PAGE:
Charles Isherwood, Writing for The Wall Street Journal:
It is neither fair, interesting nor even possible to describe in detail the various tricks Mr. Wind performs; at a show like this, surprise feeds one’s sense of wonder, and a sense of wonder is what the audience comes for. It is a credit to Mr. Wind’s unfathomable gifts that while the show relies only on those cards and the participation of the audience members to work its magic, it nevertheless gathers momentum, as the revelations become more elaborate and mystifying.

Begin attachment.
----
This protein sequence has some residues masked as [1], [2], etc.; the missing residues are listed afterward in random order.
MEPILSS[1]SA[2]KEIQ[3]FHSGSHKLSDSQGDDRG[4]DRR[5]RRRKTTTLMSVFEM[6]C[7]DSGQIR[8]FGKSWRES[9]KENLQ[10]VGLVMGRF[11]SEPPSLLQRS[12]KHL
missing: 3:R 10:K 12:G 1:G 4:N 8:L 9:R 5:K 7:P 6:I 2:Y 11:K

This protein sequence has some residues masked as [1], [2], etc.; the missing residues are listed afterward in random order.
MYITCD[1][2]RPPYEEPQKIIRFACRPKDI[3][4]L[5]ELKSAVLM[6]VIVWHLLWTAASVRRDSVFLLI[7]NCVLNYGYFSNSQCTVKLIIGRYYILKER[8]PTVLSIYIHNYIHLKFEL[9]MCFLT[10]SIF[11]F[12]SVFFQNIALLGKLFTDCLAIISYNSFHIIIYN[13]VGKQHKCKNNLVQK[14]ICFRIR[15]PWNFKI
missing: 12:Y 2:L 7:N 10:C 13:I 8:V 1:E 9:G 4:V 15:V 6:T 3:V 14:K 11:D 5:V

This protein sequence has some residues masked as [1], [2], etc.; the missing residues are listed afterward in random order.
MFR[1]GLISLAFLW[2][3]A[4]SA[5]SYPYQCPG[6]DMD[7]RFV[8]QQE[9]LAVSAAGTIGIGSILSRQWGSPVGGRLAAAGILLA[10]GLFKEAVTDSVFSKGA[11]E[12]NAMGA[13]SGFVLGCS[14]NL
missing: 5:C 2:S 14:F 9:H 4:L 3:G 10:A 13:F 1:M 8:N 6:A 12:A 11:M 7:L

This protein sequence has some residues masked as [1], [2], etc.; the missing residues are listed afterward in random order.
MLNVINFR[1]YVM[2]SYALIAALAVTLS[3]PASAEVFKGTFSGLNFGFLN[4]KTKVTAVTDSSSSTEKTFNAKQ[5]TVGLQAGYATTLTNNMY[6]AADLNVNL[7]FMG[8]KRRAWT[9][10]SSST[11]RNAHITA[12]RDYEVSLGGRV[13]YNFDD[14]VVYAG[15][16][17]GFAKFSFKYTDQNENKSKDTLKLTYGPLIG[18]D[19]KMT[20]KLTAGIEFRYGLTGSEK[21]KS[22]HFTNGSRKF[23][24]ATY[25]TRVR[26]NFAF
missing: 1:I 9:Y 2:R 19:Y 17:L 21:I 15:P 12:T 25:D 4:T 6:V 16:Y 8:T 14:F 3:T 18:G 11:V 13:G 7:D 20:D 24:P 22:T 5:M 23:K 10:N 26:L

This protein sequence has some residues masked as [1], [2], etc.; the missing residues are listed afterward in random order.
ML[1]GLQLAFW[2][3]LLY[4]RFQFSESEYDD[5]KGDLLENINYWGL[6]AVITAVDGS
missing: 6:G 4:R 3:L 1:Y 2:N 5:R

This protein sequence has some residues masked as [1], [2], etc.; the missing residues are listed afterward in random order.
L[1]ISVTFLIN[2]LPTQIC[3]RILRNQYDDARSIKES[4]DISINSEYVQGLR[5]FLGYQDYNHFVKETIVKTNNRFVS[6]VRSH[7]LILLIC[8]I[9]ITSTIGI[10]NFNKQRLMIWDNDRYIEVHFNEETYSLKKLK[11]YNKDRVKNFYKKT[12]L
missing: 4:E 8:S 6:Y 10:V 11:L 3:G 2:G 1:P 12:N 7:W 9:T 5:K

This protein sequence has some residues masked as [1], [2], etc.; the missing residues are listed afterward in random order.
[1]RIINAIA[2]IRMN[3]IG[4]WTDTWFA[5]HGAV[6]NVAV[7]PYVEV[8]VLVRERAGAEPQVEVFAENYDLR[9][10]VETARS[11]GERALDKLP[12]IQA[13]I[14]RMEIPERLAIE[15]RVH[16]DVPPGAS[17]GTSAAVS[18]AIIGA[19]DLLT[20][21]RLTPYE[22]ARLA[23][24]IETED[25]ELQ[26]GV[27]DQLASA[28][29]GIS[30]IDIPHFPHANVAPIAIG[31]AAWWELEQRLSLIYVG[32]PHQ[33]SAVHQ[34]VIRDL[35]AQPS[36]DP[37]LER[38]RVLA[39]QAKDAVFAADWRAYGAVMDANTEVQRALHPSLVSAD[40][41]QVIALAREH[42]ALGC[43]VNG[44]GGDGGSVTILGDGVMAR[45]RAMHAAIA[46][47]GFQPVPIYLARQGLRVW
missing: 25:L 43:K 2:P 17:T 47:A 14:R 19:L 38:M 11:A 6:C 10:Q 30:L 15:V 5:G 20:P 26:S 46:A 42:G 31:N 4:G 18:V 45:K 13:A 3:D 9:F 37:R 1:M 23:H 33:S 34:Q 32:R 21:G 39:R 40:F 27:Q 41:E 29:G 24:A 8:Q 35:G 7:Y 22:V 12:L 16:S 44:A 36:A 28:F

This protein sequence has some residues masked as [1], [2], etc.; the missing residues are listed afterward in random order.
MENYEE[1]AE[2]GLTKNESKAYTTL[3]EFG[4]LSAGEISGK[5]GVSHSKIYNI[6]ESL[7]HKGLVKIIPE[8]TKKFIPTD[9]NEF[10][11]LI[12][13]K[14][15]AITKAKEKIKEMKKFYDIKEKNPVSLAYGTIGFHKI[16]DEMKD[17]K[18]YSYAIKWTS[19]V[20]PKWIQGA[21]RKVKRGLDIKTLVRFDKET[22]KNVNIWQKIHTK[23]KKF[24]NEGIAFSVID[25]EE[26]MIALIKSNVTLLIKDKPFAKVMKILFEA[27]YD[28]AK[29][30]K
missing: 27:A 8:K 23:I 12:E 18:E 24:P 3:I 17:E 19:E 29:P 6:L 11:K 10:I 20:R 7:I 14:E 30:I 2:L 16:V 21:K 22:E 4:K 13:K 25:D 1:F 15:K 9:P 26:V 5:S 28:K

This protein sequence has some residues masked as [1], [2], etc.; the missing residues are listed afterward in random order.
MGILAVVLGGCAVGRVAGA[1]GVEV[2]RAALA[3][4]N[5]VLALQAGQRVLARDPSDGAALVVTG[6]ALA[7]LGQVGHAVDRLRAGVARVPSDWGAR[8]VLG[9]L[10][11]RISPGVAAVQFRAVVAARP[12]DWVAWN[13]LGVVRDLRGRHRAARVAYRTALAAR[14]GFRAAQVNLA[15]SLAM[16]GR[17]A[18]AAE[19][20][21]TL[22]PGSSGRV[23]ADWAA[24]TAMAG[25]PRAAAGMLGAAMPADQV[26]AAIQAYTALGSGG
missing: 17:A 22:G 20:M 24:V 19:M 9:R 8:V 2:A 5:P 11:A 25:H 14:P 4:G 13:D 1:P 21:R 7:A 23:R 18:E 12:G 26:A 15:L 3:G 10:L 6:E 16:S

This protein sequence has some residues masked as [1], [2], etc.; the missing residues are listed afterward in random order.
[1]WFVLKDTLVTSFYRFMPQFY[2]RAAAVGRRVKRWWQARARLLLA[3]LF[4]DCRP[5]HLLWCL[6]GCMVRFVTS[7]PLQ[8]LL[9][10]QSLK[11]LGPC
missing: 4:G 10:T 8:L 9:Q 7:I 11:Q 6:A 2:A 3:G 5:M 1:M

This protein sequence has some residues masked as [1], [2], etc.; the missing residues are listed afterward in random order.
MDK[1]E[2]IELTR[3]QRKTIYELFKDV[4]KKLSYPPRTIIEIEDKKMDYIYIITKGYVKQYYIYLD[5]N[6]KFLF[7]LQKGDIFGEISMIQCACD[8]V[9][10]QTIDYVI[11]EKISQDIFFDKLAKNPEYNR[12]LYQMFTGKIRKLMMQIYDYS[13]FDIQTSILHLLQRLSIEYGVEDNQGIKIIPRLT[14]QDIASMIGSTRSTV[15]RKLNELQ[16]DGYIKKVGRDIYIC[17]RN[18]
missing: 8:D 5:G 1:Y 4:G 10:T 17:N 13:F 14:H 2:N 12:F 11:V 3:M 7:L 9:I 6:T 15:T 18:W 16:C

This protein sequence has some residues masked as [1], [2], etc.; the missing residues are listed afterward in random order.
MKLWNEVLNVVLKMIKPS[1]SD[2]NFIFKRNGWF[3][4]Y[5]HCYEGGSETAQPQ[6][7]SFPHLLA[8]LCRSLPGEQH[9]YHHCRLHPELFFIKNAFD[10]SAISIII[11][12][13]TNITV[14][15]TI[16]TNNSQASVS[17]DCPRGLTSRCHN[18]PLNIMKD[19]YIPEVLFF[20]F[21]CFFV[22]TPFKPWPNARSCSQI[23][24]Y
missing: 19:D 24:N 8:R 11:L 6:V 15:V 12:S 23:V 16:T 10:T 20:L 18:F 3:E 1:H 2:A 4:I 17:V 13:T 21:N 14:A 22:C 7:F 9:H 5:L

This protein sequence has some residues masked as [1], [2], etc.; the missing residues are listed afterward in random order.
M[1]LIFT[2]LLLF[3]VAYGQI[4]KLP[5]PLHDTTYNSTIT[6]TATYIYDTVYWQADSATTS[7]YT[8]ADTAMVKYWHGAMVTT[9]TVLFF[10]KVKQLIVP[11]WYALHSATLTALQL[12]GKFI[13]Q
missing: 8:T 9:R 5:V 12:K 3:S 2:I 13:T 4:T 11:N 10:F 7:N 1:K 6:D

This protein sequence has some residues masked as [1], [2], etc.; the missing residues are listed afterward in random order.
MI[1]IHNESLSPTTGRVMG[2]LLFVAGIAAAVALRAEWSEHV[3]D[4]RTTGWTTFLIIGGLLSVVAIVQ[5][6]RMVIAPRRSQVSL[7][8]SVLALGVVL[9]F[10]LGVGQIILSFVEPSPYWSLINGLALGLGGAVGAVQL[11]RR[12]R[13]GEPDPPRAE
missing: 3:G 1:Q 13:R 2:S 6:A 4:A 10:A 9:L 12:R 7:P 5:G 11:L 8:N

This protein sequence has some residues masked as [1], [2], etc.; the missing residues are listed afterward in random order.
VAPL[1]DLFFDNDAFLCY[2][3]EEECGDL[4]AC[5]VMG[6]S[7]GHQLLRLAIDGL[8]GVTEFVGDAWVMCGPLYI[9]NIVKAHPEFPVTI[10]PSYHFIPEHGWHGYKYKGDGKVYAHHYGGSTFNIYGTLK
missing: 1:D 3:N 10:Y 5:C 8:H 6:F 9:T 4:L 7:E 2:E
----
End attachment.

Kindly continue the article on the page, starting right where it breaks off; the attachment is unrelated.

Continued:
Long before the show concluded, I gave up on my instinctive attempts to determine Mr. Wind’s methods — all the members of the audience could not, obviously, be “plants.” (Needless to say, I wasn’t.) In any case, the appeal of magic shows is surrendering our natural insistence on reason, and on trying to divine the methods behind the mad-making wonders, and instead to let the ineffable, the incredible, take hold of our imaginations. In this, the spectacle-free “Asi Wind’s Inner Circle” succeeds quite spectacularly.